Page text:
The old saying goes that no press is bad press, and even though most of the coverage of upstart golf organization the LIV Golf Invitational Series has been centered on controversy, the league has ridden that controversy to a number of media rights deals just after the launch of its first event.
Despite negative news on multiple fronts, Front Office Sports is reporting that the new golf series has signed deals with multiple broadcasters to carry tour events around the world.
Sports streaming service DAZN has reportedly reached a deal for the series’ rights in the United States, Canada, Japan, Italy, Spain, and German-speaking countries, while DIRECTV will have rights in Latin America. Additionally, Sina Sports will broadcast the tour in China, and L’Equipe will air events in France.
Initially courting controversy because it is being financed by Saudi Arabia’s Public Investment Fund — which is managed by crown prince Mohammed bin Salman Al Saud (MBS), who has been accused of numerous human rights violations, including the torture and murder of Saudi-American journalist Jamal Khashoggi —
LIV Golf has also run afoul with the PGA Tour.
Former golf great Greg Norman serves as the CEO of LIV Golf and both The Shark and Phil Mickelson — who is playing in the inaugural London event — have been ostracized publicly for seeming to dismiss the concerns about atrocities reportedly committed by MBS.
The allure of the new tour’s incredibly lucrative purses has pulled some big names, including Mickelson, Duston Johnson, and Sergio Garcia, and in response, the PGA Tour has indefinitely suspended any golfer who plays an LIV event and is considering a lifetime ban.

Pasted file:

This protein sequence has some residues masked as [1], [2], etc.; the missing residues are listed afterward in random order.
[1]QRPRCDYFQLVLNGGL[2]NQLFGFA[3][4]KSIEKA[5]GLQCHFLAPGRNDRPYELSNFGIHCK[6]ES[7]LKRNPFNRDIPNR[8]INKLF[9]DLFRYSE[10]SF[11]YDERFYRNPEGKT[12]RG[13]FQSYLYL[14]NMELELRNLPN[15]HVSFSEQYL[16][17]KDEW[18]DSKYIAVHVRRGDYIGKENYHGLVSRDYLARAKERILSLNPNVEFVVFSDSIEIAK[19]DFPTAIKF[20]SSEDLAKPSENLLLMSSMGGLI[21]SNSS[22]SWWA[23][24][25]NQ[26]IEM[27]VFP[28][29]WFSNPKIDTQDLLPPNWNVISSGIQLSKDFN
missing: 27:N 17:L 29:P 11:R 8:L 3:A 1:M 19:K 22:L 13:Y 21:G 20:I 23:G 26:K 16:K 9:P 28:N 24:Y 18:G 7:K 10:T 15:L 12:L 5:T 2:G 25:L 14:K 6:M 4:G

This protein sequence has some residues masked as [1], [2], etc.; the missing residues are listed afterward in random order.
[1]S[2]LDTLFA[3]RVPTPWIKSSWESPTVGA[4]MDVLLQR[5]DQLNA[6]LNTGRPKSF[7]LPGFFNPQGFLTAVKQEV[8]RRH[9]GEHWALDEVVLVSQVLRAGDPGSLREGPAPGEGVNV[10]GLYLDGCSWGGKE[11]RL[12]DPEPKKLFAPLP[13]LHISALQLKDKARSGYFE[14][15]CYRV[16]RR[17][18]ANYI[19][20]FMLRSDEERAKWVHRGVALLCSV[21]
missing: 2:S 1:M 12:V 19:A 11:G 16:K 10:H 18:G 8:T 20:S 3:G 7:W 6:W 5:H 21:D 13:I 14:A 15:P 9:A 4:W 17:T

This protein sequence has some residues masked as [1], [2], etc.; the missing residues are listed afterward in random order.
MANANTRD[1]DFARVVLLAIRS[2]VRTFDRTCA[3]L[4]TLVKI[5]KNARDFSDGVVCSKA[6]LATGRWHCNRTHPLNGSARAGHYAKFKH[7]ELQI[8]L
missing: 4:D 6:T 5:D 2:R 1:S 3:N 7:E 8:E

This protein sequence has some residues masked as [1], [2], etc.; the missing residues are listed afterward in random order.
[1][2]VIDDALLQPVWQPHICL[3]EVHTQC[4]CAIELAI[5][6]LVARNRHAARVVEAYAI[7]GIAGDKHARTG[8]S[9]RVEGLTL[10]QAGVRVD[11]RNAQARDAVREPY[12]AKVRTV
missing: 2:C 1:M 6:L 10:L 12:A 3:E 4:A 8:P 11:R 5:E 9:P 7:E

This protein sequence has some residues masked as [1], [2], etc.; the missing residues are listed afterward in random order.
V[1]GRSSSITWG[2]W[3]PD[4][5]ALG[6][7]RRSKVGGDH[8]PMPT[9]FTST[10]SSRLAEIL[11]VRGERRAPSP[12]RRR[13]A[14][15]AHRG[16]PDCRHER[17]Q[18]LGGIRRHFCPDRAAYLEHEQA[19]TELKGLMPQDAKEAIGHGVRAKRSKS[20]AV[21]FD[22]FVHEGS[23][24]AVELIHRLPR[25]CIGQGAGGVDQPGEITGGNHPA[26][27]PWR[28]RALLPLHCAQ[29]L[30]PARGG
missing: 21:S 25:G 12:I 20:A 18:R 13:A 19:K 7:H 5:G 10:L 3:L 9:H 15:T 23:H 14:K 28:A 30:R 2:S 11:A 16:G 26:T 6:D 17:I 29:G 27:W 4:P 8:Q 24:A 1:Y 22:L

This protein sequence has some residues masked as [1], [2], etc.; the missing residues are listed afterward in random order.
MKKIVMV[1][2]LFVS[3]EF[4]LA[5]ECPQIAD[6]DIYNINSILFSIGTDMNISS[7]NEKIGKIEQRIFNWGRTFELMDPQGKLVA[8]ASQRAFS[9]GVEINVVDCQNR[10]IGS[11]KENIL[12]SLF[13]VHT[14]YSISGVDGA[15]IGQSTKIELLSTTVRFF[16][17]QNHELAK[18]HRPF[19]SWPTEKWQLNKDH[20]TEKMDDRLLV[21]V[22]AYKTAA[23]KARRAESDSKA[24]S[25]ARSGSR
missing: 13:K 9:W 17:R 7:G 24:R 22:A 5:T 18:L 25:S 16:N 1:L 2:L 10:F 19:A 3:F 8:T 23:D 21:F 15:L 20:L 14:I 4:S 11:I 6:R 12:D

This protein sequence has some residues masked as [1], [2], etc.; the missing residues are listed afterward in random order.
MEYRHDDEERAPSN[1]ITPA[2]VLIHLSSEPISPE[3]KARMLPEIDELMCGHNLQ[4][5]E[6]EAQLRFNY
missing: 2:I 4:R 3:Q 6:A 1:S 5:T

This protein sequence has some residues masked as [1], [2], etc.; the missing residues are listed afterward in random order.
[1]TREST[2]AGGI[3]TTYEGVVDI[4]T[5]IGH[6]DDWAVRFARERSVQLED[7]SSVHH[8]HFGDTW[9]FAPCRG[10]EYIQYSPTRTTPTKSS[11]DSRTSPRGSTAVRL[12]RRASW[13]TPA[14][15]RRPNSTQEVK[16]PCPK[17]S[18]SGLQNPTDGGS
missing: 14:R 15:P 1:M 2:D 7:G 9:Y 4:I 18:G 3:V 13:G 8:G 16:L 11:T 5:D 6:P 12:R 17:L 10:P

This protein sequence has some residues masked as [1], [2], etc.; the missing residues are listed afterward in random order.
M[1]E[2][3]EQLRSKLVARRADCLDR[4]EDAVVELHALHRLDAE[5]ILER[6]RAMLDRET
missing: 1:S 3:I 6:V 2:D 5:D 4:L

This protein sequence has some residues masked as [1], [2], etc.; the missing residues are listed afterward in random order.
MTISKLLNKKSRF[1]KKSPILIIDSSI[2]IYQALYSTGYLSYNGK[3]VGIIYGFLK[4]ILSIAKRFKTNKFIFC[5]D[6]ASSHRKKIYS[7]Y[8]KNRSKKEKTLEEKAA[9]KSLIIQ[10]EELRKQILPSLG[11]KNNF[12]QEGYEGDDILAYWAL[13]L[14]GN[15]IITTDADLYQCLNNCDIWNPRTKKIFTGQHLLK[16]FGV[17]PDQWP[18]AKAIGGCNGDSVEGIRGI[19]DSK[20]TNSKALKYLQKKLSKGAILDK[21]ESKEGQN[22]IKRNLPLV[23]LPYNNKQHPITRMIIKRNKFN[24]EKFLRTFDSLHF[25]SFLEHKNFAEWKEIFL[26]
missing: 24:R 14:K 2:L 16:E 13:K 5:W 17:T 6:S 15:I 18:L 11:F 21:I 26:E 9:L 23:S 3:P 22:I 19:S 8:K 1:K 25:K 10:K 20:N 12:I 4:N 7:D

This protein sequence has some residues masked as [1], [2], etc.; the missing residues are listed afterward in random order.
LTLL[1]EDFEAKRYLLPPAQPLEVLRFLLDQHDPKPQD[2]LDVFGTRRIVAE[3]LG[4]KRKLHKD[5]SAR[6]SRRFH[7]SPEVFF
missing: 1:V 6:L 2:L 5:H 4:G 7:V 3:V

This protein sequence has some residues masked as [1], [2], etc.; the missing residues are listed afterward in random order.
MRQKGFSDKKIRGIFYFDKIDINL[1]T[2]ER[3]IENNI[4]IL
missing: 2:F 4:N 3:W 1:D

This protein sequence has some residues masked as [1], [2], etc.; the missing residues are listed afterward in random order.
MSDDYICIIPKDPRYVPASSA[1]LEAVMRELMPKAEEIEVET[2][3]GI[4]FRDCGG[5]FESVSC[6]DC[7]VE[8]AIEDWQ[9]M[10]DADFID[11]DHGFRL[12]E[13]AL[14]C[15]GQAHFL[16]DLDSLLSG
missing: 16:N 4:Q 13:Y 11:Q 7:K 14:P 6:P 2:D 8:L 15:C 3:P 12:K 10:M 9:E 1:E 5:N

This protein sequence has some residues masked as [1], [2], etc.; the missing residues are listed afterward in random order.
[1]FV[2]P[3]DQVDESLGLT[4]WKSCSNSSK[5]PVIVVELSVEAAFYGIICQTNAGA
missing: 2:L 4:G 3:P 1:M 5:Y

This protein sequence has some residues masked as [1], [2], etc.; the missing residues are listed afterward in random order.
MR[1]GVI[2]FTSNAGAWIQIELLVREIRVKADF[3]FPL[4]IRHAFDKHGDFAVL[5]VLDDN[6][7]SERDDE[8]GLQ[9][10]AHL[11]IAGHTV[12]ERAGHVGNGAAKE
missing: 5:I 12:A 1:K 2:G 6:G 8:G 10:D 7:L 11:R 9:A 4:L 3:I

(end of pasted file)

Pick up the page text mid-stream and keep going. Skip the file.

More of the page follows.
Because of the deep ties that many traditional broadcast outlets in the U.S. have with the PGA Tour, a major media rights deal with ESPN, CBS, NBC, or any of their corporate siblings was always considered unlikely. And while Norman has previously served as an on-air commentator on Fox, that was reportedly quite the acrimonious relationship, making a deal with the company’s executives also unlikely.
So, LIV signing a U.S. rights deal with DAZN, seems like it might have been the best option if and until it can prove its worth to broadcasters.
The league kicked off its first event at the Centurion Club in London on Thursday and reportedly offered the U.K. rights to both Sky Sports and BT Sports, but no deals have been finalized for the package. The first event runs through Saturday and is available via YouTube, Facebook, and LIV’s official website.
The first seven events of the series will feature a $25 million prize pool with $20 million distributed amongst the players and then the remaining $5 million being broken down amongst the week’s top three teams. The purse is larger than any tournament in PGA history and includes a minimum prize of $120,000 for any finisher and a $4 million bonus for the winner.
Additionally, LIV paid some golfers more than $100 million to join the league, essentially making them an offer that they couldn’t refuse.
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They are the exclusive home to Canelo’s next 11 fights, starting with his December 15th bout against Rocky Fielding at Madison Square Garden, plus 10 of Golden Boy Promotion’s best fights.
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